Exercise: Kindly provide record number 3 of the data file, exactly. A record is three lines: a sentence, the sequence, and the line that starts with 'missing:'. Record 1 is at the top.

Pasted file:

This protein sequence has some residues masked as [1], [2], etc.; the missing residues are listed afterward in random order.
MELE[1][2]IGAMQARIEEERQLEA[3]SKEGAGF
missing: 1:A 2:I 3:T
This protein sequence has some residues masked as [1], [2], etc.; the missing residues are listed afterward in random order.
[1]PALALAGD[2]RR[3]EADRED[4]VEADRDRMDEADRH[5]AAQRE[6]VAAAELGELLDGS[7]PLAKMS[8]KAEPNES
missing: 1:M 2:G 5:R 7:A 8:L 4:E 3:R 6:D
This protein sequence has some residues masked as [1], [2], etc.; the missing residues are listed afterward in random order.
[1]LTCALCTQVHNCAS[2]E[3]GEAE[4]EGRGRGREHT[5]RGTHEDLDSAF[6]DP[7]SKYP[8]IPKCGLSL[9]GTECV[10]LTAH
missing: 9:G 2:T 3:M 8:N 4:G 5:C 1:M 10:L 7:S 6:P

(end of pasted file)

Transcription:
This protein sequence has some residues masked as [1], [2], etc.; the missing residues are listed afterward in random order.
[1]LTCALCTQVHNCAS[2]E[3]GEAE[4]EGRGRGREHT[5]RGTHEDLDSAF[6]DP[7]SKYP[8]IPKCGLSL[9]GTECV[10]LTAH
missing: 9:G 2:T 3:M 8:N 4:G 5:C 1:M 10:L 7:S 6:P